The second change has been to the auction behind the ads. As part of the ruling, Google Shopping needed to become a profitable stand-alone business. To adhere to this, Google decided to make a change to the way in which the shopping auction works. For Shopping ads in the European Economic Area (EEA) which are powered by Google’s own CSS, the CPC entered into the auction within AdWords is now broken down into two parts; the actual CPC and a margin. The margin is a fixed percentage of the CPC which is set by Google Shopping. Currently we believe this margin to be around 20%. The below explains how this works if you placed a bid of £1 into the auction:
Before the recent explosion of new CSSs entering the auction on behalf of merchants, this change wasn’t noticeable. However, one benefit of running ads through a CSS is the removal of this margin, which in theory means a merchant can make a saving of 20% on their shopping campaigns!
This sounds too good to be true, is it really that simple?
There are quite a few moving parts to consider when making this change. And moving over to a non-Google CSS doesn’t mean a 20% cost saving instantaneously. The amount of the margin you were paying before isn’t taken automatically off your bid, you need to change your bids proactively within AdWords.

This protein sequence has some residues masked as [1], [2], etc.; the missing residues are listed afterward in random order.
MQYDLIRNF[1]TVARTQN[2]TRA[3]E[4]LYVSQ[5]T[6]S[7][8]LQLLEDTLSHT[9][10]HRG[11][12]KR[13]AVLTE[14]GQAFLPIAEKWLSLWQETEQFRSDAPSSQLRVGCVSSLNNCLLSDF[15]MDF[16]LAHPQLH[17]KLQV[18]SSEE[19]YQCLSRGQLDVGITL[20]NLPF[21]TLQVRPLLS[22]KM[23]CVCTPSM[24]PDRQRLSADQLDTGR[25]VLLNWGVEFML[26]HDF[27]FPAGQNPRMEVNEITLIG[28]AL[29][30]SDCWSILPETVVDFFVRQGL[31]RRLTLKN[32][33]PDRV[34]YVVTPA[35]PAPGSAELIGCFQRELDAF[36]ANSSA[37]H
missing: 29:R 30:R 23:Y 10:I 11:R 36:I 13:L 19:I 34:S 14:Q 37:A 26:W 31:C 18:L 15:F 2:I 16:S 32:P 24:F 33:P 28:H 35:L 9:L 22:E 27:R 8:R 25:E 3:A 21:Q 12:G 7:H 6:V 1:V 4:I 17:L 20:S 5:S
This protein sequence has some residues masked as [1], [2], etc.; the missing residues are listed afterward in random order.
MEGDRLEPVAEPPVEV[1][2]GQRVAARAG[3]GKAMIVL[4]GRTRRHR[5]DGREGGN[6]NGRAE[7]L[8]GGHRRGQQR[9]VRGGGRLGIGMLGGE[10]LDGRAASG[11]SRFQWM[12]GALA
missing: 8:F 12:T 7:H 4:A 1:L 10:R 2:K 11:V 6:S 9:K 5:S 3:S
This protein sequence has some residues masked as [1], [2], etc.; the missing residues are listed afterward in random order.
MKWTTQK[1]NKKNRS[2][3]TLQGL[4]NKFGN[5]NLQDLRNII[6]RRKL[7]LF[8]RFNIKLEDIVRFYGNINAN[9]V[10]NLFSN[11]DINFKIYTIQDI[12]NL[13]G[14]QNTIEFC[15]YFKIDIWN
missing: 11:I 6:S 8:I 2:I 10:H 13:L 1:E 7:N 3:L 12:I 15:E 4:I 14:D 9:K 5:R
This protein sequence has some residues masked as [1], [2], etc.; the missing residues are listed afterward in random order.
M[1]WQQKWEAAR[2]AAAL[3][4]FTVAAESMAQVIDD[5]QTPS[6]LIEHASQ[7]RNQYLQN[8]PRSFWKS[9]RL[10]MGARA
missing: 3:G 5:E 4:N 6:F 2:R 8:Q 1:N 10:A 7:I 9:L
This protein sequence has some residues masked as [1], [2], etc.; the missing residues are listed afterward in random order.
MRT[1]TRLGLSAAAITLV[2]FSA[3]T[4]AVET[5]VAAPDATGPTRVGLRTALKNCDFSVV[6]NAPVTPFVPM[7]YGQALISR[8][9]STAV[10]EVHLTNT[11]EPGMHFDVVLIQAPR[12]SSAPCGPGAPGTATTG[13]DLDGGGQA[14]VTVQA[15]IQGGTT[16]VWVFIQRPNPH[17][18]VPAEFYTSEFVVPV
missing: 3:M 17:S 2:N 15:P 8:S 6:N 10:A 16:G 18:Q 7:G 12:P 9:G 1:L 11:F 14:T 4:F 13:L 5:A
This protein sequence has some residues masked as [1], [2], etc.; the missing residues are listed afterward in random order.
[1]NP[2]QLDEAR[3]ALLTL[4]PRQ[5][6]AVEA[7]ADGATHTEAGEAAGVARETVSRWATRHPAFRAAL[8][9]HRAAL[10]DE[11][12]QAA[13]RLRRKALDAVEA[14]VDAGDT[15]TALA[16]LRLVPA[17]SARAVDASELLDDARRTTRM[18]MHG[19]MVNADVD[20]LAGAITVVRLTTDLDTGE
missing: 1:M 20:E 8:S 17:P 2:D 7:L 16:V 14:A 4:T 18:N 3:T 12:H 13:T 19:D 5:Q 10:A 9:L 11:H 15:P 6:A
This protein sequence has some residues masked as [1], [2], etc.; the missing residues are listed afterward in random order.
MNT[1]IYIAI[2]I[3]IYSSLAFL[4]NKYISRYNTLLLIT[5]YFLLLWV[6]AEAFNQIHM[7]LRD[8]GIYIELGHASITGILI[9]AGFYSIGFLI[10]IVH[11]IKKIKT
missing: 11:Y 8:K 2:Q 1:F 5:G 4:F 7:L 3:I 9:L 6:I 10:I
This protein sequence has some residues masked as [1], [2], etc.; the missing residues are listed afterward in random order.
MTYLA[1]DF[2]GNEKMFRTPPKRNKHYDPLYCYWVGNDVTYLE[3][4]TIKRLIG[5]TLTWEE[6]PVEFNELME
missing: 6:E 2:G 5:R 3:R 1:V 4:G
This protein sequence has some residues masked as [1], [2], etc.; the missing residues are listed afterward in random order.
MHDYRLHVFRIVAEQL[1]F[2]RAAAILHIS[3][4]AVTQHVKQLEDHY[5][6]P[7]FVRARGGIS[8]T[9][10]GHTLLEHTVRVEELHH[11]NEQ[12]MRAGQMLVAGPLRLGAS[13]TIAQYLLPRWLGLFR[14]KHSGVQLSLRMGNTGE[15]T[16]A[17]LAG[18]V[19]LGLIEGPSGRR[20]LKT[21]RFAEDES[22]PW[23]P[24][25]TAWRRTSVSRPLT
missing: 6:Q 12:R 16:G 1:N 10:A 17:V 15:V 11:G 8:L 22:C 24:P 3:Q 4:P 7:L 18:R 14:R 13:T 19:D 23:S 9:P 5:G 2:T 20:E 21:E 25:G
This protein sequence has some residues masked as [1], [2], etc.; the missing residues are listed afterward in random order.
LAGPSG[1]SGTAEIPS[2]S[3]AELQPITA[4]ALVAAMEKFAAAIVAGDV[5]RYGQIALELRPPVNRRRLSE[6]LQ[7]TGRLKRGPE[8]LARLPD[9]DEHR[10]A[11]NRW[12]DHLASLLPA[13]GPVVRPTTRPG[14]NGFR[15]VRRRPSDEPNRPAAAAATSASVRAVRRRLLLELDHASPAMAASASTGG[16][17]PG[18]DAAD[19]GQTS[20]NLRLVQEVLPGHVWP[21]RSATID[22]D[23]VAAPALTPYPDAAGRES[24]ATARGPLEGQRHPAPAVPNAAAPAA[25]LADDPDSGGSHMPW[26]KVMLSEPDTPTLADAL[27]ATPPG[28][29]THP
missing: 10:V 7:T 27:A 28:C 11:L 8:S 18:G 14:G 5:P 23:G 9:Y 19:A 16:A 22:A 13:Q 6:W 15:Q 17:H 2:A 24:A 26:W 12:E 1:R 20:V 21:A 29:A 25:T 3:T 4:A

1 – Choosing a CSS
When deciding on a CSS partner think about what pricing model they use and how much they charge. You can find a full list of available CSS partners on the Google CSS partner site, which is a good place to start. Next, you’ll need to think about how you can still make a cost saving when considering the fees charged by a CSS. And finally, think about how you currently manage your shopping campaigns and whether this will be impacted by signing up to a new CSS. Some CSS companies filter out your Shopping traffic into a new AdWords account and make bidding decisions for you, removing some of your control.
2 – The Google Shopping Tab
Next up there’s one factor which makes simply reducing your bids by 20% slightly tricky, the margin is not applied to the Google Shopping Tab. Sometimes forgotten about, the Shopping tab results in a small but significant portion of shopping campaign traffic. We’ve estimated this to be around 5-10% of impressions.
If we were to reduce our bids by 20% once transitioning to a CSS to save the margin, we would likely see impressions reduce with this. As the margin is not applied here, we would be reducing the bids on this page by 20%.
3 – Bidding Strategies